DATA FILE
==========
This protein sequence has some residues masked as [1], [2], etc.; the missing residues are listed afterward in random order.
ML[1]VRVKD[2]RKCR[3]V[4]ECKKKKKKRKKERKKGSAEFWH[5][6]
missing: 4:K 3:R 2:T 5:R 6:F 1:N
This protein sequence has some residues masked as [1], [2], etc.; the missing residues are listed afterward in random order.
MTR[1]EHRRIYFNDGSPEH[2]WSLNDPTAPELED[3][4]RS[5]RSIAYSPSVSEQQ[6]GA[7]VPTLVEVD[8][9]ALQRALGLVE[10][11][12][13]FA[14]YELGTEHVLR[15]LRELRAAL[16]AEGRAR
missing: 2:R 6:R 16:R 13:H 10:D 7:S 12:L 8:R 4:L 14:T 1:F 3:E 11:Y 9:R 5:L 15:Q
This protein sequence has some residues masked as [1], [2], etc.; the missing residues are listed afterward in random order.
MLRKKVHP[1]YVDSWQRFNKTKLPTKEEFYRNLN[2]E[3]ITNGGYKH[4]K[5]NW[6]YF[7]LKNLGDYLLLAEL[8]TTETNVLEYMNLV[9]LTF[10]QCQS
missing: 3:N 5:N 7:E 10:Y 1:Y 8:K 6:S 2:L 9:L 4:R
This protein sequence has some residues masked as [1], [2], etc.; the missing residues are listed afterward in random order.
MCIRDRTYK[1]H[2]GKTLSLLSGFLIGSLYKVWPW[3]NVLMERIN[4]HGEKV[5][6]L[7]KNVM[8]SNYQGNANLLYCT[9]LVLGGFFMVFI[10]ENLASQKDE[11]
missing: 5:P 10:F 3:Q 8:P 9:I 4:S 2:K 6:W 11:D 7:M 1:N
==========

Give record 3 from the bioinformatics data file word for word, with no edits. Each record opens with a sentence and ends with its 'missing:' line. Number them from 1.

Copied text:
This protein sequence has some residues masked as [1], [2], etc.; the missing residues are listed afterward in random order.
MLRKKVHP[1]YVDSWQRFNKTKLPTKEEFYRNLN[2]E[3]ITNGGYKH[4]K[5]NW[6]YF[7]LKNLGDYLLLAEL[8]TTETNVLEYMNLV[9]LTF[10]QCQS
missing: 3:N 5:N 7:E 10:Y 1:Y 8:K 6:S 2:L 9:L 4:R